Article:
i am not too much into sports. as a kid, i used to play a lot of games. we used to play all the time. in fact, it is the only thing i really remember about childhood. but i’ve never really had the inclination to watch and follow any sporting event. i don’t mind it once in a while, but i’m not hooked to it.
the same goes for cricket too. i don’t like the game all that much. i think it is rather slow and i’d go with bernard shaw’s view to some extent. there is an exception though – when india is playing, it is a different thing altogether. i can get glued to the idiot box, and lose myself in the game. for all their flaws and idiosyncrasies, i still love our cricket team. i suppose its natural, for its OUR team. i do agree that some of the other sports do get sidelined and don’t get the attention or the funds as does cricket. but lets face it, cricket is a craze in this country. or atleast in most parts of the country.
this country witnessed one helluva loss to bangladesh a few days back and the reactions, as always, were quite predictable. it was highly recommended by every tom, dick and bihari (no offense!) that sehwag be replaced. dhoni’s home was apparently vandalised. i was pretty sure though, that the same fans would be eating their own words after the subsequent match, and thats pretty much what happened. we were supposed to deliver, and we did it in style. ironically, the much beleaguered dada is slowly turning out to be one of our best bets – atleast in terms of consistency.
the bermuda match was special to me in more ways than one. obviously, the indian cricket fan that i am, watching the ball being sent repeatedly across the boundary lines was a treat. but what gave that extra special touch to the whole event was the team from bermuda. for a so called minnow side, they played some heroic cricket, and thats what made me happy. some of the fielding efforts – with players giving just about everything to stop a boundary or grab a catch – was truly a treat to watch.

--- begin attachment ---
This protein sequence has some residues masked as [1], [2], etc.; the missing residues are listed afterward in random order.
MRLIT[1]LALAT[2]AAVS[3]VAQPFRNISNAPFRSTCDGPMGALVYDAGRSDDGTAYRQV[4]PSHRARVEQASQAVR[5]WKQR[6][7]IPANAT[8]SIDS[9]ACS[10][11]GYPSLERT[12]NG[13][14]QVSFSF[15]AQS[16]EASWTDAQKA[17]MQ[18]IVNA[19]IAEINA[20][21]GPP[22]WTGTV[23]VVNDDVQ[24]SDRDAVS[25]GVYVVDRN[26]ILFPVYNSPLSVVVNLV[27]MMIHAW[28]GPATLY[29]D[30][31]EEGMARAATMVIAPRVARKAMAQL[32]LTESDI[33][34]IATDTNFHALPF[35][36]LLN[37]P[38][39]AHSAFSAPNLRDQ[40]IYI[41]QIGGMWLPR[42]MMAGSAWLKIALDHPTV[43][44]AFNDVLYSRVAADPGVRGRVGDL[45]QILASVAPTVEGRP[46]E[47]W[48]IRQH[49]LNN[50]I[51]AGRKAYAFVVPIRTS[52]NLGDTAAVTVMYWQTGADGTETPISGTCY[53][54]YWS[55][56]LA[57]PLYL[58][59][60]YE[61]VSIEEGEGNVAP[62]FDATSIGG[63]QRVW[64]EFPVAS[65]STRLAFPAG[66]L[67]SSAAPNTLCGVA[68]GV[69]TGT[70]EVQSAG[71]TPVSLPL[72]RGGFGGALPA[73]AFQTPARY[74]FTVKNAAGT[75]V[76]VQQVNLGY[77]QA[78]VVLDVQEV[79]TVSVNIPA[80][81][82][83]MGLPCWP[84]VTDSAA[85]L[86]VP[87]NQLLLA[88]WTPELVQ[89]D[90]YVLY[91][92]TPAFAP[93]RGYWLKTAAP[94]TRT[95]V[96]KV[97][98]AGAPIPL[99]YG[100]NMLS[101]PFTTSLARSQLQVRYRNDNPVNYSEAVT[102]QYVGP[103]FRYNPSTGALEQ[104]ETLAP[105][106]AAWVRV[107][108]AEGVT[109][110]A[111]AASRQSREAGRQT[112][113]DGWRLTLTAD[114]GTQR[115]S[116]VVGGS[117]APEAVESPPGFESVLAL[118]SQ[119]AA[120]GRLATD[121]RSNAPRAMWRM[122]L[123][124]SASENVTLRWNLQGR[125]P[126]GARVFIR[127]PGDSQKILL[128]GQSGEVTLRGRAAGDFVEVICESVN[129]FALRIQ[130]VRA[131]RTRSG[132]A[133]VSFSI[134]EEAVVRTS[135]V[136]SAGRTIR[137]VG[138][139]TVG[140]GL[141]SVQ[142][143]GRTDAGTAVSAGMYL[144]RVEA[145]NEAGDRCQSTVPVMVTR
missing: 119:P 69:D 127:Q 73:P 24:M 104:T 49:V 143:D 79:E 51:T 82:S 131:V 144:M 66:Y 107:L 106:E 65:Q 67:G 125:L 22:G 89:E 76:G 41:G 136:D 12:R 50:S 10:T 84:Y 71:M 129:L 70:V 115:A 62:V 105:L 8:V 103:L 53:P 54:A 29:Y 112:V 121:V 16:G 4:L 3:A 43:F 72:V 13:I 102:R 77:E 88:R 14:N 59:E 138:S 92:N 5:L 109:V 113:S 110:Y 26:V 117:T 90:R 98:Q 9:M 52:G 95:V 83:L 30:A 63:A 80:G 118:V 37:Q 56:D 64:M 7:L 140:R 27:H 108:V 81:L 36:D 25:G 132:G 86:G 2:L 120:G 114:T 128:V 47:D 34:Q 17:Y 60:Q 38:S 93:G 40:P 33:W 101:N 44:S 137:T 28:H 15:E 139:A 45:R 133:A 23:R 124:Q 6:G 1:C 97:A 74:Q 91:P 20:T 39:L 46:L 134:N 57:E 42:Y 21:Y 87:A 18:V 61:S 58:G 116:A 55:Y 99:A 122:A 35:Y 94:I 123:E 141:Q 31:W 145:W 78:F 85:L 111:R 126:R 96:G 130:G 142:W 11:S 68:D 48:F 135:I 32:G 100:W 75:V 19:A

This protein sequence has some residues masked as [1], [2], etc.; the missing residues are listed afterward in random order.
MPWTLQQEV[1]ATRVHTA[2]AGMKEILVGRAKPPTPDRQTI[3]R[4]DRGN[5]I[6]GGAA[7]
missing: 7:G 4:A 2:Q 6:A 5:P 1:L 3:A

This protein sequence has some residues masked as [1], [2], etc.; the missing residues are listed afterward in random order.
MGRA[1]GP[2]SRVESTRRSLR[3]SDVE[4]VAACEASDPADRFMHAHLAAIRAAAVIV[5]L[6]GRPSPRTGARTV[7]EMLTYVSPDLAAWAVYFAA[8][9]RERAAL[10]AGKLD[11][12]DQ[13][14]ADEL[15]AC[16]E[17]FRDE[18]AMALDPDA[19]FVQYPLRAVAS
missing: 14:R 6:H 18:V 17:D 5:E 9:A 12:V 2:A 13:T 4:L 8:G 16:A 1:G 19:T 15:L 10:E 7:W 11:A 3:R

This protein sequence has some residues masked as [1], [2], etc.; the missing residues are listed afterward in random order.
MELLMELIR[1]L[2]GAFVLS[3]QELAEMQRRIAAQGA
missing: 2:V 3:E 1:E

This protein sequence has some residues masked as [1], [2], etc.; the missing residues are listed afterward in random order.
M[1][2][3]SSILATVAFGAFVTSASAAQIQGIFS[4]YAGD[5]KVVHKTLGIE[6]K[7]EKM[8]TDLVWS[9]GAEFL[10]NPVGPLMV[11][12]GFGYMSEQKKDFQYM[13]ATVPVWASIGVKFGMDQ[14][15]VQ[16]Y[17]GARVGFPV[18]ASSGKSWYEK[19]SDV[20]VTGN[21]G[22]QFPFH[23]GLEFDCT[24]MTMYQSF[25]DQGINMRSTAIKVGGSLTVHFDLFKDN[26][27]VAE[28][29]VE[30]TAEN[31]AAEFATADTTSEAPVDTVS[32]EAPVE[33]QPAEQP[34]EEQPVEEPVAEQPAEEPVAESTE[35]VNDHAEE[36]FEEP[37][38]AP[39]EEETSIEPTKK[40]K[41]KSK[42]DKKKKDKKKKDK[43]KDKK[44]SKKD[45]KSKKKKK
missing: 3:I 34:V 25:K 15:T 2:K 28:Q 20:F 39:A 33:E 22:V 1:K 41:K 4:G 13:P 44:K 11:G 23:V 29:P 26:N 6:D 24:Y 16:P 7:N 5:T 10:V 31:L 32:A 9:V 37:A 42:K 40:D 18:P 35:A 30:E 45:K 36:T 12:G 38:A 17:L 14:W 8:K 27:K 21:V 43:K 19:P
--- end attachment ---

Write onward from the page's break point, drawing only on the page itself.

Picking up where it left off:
interestingly, i’ve been looking up about the team, and Ram Mahesh, in his article in the hindu yesterday, had this to say –
On Monday, the side takes on Bermuda’s motley mob of an art teacher, a chartered accountant, a county cricketer, an engineer, a mason, a prison van driver, a printing technician, a telephone technician, and a few students knowing full well it needs to win big.
the country could actually fit all its people quite comfortably into a stadium like say, the eden garden. in fact, thats a big stadium, and so it’ll still be half empty! or if u want a slightly different picture, this little island only has single lane roads with a speed restriction of 20 mph. does that give you an idea of the country and the team? and they’re contesting the world cup cricket. i am not sure if thats funny for some or unfair in the eyes of others. to me, its bold.
there is this player – i don’t get his name, but he’s one of their big batsmen, who is supposed to be a huge fan of sachin tendulkar. and guess what, this man apparently likes this country so much he has apparently named his daughter ‘india’ – something i am sure even indians wouldn’t think of. but my personal hero, and i am sure others share this sentiment, was dwayne leverock. it was a treat to watch this jumbo-sized player run around enthuisiastically and literally throw his weight around! one of the cutest moments of the match was when leverock took the catch of uthappa – and the way he ran back and forth and back and forth, his big tummy jiggling. i must be careful not to hurt anybody’s sentiments, especially his mother’s. for apparently, the papers are too full of references to his size and shape more than his cricket and the lady is quite upset.
“He’s my hero. He was anyway. Now he’s everyone’s hero,” she is supposed to have said. i don’t know about everybody, but he certainly is my hero. tell me anybody else who would wear a genuine smile of admiration combined with resignation – when he was being ripped apart by none other than the little master himself.
a humble bunch of players waging a brave war against some of the ‘giants’ in the sport, and doing it cheerfully – that for me is the crowning glory of the sport. in fact, i’d go to the extent of saying that it really was a true display of the sporting spirit in every sense of the word.